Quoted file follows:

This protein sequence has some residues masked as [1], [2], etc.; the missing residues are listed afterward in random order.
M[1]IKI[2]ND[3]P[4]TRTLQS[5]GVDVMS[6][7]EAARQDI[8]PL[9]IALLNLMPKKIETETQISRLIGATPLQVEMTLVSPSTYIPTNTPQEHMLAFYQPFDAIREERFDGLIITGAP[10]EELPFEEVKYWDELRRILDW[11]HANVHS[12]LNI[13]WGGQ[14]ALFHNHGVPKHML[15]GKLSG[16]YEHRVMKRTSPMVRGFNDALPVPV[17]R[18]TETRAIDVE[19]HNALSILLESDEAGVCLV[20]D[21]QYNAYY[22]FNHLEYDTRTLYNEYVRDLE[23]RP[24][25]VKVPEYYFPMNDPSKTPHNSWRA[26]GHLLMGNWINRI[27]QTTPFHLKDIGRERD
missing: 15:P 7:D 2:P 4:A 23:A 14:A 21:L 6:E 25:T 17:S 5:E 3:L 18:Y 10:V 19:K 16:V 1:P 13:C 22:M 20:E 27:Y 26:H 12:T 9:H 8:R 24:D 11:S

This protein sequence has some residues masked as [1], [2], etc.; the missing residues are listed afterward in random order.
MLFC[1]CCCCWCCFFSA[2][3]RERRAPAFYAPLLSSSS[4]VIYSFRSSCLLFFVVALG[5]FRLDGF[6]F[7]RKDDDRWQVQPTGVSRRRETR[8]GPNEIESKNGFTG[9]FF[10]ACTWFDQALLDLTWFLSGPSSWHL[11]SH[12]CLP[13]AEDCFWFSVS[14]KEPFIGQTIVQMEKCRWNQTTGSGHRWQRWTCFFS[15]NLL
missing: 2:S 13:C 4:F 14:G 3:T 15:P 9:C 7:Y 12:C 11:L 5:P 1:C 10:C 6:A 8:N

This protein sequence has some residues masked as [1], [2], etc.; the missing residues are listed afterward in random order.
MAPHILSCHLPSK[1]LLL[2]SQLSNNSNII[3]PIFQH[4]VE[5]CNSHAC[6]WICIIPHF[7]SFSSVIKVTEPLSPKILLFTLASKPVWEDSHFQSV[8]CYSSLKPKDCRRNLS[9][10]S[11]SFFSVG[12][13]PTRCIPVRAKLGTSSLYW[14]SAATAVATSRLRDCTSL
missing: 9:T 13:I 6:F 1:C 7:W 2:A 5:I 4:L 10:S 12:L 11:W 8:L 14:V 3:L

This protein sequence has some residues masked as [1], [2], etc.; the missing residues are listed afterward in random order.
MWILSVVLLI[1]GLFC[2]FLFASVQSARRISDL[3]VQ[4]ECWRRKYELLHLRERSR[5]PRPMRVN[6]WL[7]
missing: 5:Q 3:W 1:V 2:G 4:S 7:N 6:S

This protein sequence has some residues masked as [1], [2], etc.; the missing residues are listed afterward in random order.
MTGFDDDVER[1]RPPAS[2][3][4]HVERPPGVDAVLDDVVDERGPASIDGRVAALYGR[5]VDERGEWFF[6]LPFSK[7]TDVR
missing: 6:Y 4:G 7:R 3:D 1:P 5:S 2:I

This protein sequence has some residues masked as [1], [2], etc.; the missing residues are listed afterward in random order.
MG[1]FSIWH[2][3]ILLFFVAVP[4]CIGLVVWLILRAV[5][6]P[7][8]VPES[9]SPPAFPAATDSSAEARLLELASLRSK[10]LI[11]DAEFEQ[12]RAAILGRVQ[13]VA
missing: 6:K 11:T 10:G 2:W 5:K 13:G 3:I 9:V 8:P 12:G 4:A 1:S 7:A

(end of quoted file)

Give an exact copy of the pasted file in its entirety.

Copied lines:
This protein sequence has some residues masked as [1], [2], etc.; the missing residues are listed afterward in random order.
M[1]IKI[2]ND[3]P[4]TRTLQS[5]GVDVMS[6][7]EAARQDI[8]PL[9]IALLNLMPKKIETETQISRLIGATPLQVEMTLVSPSTYIPTNTPQEHMLAFYQPFDAIREERFDGLIITGAP[10]EELPFEEVKYWDELRRILDW[11]HANVHS[12]LNI[13]WGGQ[14]ALFHNHGVPKHML[15]GKLSG[16]YEHRVMKRTSPMVRGFNDALPVPV[17]R[18]TETRAIDVE[19]HNALSILLESDEAGVCLV[20]D[21]QYNAYY[22]FNHLEYDTRTLYNEYVRDLE[23]RP[24][25]VKVPEYYFPMNDPSKTPHNSWRA[26]GHLLMGNWINRI[27]QTTPFHLKDIGRERD
missing: 15:P 7:D 2:P 4:A 23:A 14:A 21:L 6:E 25:T 17:S 5:E 3:L 18:Y 10:V 19:K 16:V 1:P 13:C 22:M 20:E 27:Y 26:H 12:T 9:H 8:R 24:D 11:S

This protein sequence has some residues masked as [1], [2], etc.; the missing residues are listed afterward in random order.
MLFC[1]CCCCWCCFFSA[2][3]RERRAPAFYAPLLSSSS[4]VIYSFRSSCLLFFVVALG[5]FRLDGF[6]F[7]RKDDDRWQVQPTGVSRRRETR[8]GPNEIESKNGFTG[9]FF[10]ACTWFDQALLDLTWFLSGPSSWHL[11]SH[12]CLP[13]AEDCFWFSVS[14]KEPFIGQTIVQMEKCRWNQTTGSGHRWQRWTCFFS[15]NLL
missing: 2:S 13:C 4:F 14:G 3:T 15:P 9:C 7:Y 12:C 11:L 5:P 1:C 10:C 6:A 8:N

This protein sequence has some residues masked as [1], [2], etc.; the missing residues are listed afterward in random order.
MAPHILSCHLPSK[1]LLL[2]SQLSNNSNII[3]PIFQH[4]VE[5]CNSHAC[6]WICIIPHF[7]SFSSVIKVTEPLSPKILLFTLASKPVWEDSHFQSV[8]CYSSLKPKDCRRNLS[9][10]S[11]SFFSVG[12][13]PTRCIPVRAKLGTSSLYW[14]SAATAVATSRLRDCTSL
missing: 9:T 13:I 6:F 1:C 7:W 2:A 5:I 4:L 10:S 12:L 11:W 8:L 14:V 3:L

This protein sequence has some residues masked as [1], [2], etc.; the missing residues are listed afterward in random order.
MWILSVVLLI[1]GLFC[2]FLFASVQSARRISDL[3]VQ[4]ECWRRKYELLHLRERSR[5]PRPMRVN[6]WL[7]
missing: 5:Q 3:W 1:V 2:G 4:S 7:N 6:S

This protein sequence has some residues masked as [1], [2], etc.; the missing residues are listed afterward in random order.
MTGFDDDVER[1]RPPAS[2][3][4]HVERPPGVDAVLDDVVDERGPASIDGRVAALYGR[5]VDERGEWFF[6]LPFSK[7]TDVR
missing: 6:Y 4:G 7:R 3:D 1:P 5:S 2:I

This protein sequence has some residues masked as [1], [2], etc.; the missing residues are listed afterward in random order.
MG[1]FSIWH[2][3]ILLFFVAVP[4]CIGLVVWLILRAV[5][6]P[7][8]VPES[9]SPPAFPAATDSSAEARLLELASLRSK[10]LI[11]DAEFEQ[12]RAAILGRVQ[13]VA
missing: 6:K 11:T 10:G 2:W 5:K 13:G 3:I 9:V 8:P 12:G 4:A 1:S 7:A